MISSION, Kan. — Several high-profile school board candidates who fought COVID-19 restrictions and anti-racism classes lost their election bids Tuesday, while the Republican candidate for Virginia governor won after making education a key part of his campaign.
The defeats in Wisconsin, Minnesota and Connecticut came as voters weighed in on dozens of races that were dominated by debates over masks, vaccines, race and history. Their choices will help decide not just local policies but also whether the education battle has staying power and becomes a rallying issue for Republicans in the 2022 midterms.
The political tracking website Ballotpedia identified 76 school districts in 22 states where candidates took a stance on race in education or critical race theory, which holds that racism is systemic in America’s institutions. The National School Boards Association says it is not taught in K-12 public schools.
Randi Weingarten, president of the American Federation of Teachers, accused the right wing of orchestrating protests to “turn schools into battlegrounds.” She cited Republican Glenn Youngkin, who won the Virginia governor’s race after seizing on conservatives’ frustrations with schools, as an example.
“Families drained by COVID and its effect on their kids were at the center of a political firestorm meant to distract from our shared goals of creating good jobs and an economy that works for all,” she said.
But Tina Descovich, a co-founder of Moms for Liberty, a Melbourne, Florida-based group, whose 142 chapters in 35 states have fought vaccine and mask mandates, said the power of parents was on full display in the race.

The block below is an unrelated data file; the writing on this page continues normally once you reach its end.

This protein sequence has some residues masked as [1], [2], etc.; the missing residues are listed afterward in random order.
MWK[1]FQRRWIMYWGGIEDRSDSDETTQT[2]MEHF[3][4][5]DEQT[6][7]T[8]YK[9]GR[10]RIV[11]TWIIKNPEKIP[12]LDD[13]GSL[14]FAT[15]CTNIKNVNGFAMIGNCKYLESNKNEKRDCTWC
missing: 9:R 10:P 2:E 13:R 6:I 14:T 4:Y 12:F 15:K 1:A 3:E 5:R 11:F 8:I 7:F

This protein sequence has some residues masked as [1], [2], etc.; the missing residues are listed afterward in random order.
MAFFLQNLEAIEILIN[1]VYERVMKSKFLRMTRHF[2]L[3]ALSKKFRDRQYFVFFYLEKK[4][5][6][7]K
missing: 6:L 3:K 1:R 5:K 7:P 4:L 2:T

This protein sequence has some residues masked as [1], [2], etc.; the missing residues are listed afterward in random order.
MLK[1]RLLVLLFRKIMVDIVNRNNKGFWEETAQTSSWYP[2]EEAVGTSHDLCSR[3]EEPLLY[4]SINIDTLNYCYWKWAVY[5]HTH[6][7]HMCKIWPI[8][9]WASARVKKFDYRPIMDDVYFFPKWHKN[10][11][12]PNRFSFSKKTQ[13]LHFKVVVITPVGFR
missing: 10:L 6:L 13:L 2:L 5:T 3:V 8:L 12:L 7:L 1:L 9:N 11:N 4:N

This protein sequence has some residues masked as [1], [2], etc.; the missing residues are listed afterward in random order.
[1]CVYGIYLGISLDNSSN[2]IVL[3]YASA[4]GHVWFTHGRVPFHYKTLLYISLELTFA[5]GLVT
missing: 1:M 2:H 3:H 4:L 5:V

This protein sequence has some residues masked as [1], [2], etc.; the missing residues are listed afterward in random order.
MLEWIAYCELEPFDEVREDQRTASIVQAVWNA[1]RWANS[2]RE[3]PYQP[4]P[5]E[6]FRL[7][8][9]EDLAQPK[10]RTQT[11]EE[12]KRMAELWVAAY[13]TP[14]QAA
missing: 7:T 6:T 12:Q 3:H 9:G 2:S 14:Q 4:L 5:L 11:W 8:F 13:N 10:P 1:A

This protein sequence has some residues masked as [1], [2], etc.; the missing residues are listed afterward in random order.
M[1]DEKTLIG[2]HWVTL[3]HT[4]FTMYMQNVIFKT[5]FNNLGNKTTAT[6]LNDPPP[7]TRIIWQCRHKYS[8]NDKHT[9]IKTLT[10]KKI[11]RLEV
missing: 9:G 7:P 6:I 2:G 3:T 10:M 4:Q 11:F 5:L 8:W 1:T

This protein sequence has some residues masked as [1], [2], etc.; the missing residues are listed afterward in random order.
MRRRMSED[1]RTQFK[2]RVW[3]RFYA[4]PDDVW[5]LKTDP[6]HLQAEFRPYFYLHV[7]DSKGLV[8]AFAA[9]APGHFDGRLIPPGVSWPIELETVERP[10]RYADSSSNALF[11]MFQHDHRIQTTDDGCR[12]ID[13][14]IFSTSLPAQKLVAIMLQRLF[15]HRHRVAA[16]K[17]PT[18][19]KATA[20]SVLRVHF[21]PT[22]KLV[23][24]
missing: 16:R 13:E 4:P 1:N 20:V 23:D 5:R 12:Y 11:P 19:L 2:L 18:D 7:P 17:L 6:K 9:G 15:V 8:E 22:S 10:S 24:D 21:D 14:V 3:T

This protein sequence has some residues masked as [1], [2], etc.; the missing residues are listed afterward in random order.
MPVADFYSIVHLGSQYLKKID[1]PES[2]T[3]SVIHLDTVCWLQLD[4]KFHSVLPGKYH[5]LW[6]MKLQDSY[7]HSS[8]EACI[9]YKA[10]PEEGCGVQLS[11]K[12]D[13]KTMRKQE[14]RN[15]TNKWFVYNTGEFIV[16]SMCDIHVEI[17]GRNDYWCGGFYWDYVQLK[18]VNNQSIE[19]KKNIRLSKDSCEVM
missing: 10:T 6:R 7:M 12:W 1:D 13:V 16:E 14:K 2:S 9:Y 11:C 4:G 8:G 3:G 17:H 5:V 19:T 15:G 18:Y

“We anticipate seeing the same effects throughout the 2022 midterm cycle,” Descovich said. “Parents are engaged and are seeking elected officials at all levels of government who respect their right to direct the education, upbringing and care of their children.”
Former Vice President Mike Pence also got into the game, taking a moment during a campaign rally Saturday in Ohio to urge voters to support conservative school board candidates. But conservative-backed candidates for a dozen suburban Cleveland school boards were generally falling behind, unofficial results showed.
In pockets across the country, other school board challenges failed.
In Wisconsin, four members of the Mequon-Thiensville School Board held off a recall challenge that cost anti-critical race theory backers nearly $50,000.
Each of the incumbents won over 58% of the votes in their races, according to unofficial results posted by the district Tuesday.
The school board members who survived the recall effort that garnered national attention were looking ahead Wednesday to reuniting voters after a divisive campaign.
One of the four incumbents, Chris Schultz, said board members will need to “find ways to heal our community and heal from this process.”
“We need to bring everybody together and make sure everybody knows that they are heard, and that we value everybody’s opinion,” Schultz said.
Recall organizers had pushed the message that academic achievement was declining in the district, arguing that the district’s pandemic safety measures and commitments to equity were contributing to that decline, the Journal Sentinel reported.
Standardized test scores have declined statewide over the past two years as the coronavirus pandemic disrupted classroom learning.
Megan Kuehn said the recall group’s messaging wasn’t clear “on what they stood for.”
“If it was about academic performance, we could have handled this in a more constructive way instead of wasting taxpayer’s money on a recall election in the middle of everything,” Kuehn said.
In Minnesota, three conservative candidates failed to win a seat on the board in Wayzata. They ran on a “Vote for Three!” platform that denounces “harmful ideologies like CRT,” political indoctrination and “controversial medical mandates.”
In Connecticut, a slate of five five candidates opposed to critical race theory lost the board of education race in the Guilford school system, where a racial reckoning began years ago, first with an episode in which a student wore blackface to a home football game, followed by a fraught debate over the elimination of its mascot, the Indians.